11th January, 1895.
DEAR G. G,
Your letter just to hand. . . . The Parliament of Religions was organised with the intention of proving the superiority of the Christian religion over other forms of faith, but the philosophic religion of Hinduism was able to maintain its position notwithstanding. Dr. Barrows and the men of that ilk are very orthodox, and I do not look to them for help. . . . The Lord has sent me many friends in this country, and they are always on the increase. The Lord bless those who have tried to injure me. . . . I have been running all the time between Boston and New York, two great centres of this country, of which Boston may be called the brain and New York, the purse. In both, my success is more than ordinary. I am indifferent to the newspaper reports, and you must not expect me to send any of them to you. A little boom was necessary to begin work. We have had more than enough of that.
I have written to Mani Iyer, and I have given you my directions already. Now show me what you can do. No foolish talk now, but actual work; the Hindus must back their talk with real work; if they cannot they do not deserve anything; that is all. America is not going to give you money for your fads. And why should they? As for me, I want to teach the truth; I do not care whether here or elsewhere.
In future do not pay any heed to what people say either for or against you or me. Work on, be lions; and the Lord will bless you. I shall work incessantly until I die, and even after death I shall work for the good of the world. Truth is infinitely more weighty than untruth; so is goodness. If you possess these, they will make their way by sheer gravity.
I have no connection with the Theosophists. And Judge will help me — pooh! . . . Thousands of the best men do care for me; you know this, and have faith in the Lord. I am slowly exercising an influence in this land greater than all the newspaper blazoning of me can do. The orthodox feel it, but they cannot help it. It is the force of character, of purity, and of truth — of personality. So long as I have these things, you can feel easy; no one will be able to injure a hair of my head. If they try, they will fail, saith the Lord. . . . Enough of books and theories. It is the life that is the highest and the only way to stir the hearts of people; it carries the personal magnetism. . . . The Lord is giving me a deeper and deeper insight every day. Work, work, work. . . . Truce to foolish talk; talk of the Lord. Life is too short to be spent in talking about frauds and cranks
You must always remember that every nation must save itself; so must every man; do not look to others for help. Through hard work here, I shall be able now and then to send you a little money for your work; but that is all. If you have to look forward to that, better stop work. Know also that this is a grand field for my ideas, and that I do not care whether they are Hindus or Mohammedans or Christians, but those that love the Lord will always command my service.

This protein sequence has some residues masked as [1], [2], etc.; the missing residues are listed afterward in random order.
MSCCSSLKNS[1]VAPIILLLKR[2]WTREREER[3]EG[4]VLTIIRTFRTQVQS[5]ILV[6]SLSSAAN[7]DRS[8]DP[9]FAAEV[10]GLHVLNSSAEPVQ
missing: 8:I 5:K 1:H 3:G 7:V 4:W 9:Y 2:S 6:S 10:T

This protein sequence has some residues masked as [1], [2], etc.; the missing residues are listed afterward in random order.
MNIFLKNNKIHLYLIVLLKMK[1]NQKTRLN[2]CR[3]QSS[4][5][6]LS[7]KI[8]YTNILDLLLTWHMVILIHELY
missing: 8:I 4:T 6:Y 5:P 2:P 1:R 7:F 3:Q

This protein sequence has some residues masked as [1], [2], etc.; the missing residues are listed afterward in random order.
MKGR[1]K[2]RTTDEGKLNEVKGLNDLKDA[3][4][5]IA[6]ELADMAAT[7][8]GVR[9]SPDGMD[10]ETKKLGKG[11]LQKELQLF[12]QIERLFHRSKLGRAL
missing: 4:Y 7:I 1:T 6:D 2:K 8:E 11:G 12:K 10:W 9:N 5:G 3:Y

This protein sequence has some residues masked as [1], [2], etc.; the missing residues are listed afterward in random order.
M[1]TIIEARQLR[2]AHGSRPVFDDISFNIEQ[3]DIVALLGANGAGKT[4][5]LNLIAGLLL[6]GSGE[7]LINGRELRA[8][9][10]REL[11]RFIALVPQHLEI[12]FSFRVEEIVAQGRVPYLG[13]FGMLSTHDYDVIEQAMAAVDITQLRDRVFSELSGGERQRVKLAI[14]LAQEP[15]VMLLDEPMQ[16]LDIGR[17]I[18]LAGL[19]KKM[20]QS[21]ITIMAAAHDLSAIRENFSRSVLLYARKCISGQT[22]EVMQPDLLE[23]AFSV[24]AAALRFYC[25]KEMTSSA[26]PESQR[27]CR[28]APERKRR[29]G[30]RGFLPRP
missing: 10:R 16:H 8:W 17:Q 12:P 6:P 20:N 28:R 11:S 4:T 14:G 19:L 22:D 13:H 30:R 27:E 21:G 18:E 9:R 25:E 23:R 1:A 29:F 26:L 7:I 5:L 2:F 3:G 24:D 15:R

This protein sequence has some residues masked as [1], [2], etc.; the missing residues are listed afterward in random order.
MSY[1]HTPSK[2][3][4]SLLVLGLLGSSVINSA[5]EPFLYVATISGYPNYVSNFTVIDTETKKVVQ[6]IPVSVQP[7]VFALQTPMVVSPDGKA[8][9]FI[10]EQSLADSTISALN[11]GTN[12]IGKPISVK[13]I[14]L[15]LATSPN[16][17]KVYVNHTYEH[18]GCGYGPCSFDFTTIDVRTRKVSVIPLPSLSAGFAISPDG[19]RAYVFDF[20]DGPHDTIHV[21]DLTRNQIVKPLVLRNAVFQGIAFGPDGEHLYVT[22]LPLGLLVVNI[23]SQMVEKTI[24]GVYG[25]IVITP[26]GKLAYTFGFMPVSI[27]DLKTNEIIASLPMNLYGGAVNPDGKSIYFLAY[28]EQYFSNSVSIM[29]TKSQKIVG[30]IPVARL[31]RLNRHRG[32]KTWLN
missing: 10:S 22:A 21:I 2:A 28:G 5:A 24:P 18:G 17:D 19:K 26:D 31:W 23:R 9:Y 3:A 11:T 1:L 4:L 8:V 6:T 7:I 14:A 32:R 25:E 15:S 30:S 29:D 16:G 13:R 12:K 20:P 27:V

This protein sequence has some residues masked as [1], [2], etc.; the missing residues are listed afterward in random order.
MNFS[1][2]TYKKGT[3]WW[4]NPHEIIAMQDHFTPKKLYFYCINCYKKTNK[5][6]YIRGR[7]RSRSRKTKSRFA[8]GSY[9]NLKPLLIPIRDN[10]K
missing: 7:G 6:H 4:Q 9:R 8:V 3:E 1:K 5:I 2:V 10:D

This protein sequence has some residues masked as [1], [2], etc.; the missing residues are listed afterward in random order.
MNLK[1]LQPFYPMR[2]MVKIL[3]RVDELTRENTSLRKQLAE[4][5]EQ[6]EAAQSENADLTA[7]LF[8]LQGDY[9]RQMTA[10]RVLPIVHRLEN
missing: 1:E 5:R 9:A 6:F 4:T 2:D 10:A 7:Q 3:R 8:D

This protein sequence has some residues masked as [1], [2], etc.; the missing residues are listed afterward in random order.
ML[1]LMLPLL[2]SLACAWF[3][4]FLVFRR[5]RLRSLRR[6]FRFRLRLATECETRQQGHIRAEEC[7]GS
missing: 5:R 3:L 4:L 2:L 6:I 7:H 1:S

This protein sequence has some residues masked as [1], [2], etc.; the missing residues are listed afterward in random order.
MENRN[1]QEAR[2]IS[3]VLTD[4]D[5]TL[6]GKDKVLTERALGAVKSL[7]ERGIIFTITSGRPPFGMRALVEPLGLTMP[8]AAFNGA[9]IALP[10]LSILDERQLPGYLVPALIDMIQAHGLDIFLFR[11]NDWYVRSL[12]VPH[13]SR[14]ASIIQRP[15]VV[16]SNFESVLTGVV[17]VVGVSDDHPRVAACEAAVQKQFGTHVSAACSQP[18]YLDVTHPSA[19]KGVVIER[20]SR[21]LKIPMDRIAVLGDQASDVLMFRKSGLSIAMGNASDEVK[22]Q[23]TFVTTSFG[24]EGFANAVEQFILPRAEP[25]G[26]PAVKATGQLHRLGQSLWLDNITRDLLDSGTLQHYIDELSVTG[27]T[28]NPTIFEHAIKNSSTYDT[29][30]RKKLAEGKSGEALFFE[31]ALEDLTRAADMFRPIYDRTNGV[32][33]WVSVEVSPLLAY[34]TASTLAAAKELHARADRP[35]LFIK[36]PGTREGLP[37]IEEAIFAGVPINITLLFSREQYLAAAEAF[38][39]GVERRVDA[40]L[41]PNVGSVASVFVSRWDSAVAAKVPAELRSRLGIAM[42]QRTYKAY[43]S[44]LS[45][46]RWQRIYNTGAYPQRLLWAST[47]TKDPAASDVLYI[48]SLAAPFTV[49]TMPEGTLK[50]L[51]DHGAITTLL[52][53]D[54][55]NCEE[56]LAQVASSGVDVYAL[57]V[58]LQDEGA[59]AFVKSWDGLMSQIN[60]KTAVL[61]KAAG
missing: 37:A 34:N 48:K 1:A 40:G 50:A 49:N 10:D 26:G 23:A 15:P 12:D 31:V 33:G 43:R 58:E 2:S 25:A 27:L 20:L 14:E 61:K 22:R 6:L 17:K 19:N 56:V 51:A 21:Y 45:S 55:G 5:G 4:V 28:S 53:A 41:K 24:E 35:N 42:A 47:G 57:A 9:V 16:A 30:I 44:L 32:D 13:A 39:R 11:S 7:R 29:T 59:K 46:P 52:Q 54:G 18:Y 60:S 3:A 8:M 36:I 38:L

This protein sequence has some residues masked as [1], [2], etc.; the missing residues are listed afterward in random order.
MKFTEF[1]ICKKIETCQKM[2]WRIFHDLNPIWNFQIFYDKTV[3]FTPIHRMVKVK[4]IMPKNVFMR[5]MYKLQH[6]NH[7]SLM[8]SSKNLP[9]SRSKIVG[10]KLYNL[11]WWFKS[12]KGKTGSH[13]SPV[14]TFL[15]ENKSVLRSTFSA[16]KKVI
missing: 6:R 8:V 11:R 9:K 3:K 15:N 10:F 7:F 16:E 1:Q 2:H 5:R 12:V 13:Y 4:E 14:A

. . . I like to work on calmly and silently, and the Lord is always with me. Follow me, if you will, by being intensely sincere, perfectly unselfish, and, above all, by being perfectly pure. My blessings go with you. In this short life there is no time for the exchange of compliments. We can compare notes and compliment each other to our hearts’ content after the battle is finished. Now, do not talk; work, work! work! I do not see anything permanent you have done in India — I do not see any centre you have made — I do not see any temple or hall you have erected — I do not see anybody joining hands with you. There is too much talk, talk, talk! We are great, we are great! Nonsense! We are imbeciles; that is what we are! This hankering after name and fame and all other humbugs — what are they to me? What do I care about them? I should like to see hundreds coming to the Lord! Where are they? I want them, I want to see them. You must seek them out. You only give me name and fame. Have done with name and fame; to work, my brave men, to work! You have not caught my fire yet — you do not understand me! You run in the old ruts of sloth and enjoyments. Down with all sloth, down with all enjoyments here or hereafter. Plunge into the fire and bring the people towards the Lord.
That you may catch my fire, that you may be intensely sincere, that you may die the heroes’ death on the field of battle — is the constant prayer of
PS. Tell Alasinga, Kidi, Dr. Balaji, and all the others not to pin their faith on what Tom, Dick, and Harry say for or against us, but to concentrate all their energy on work.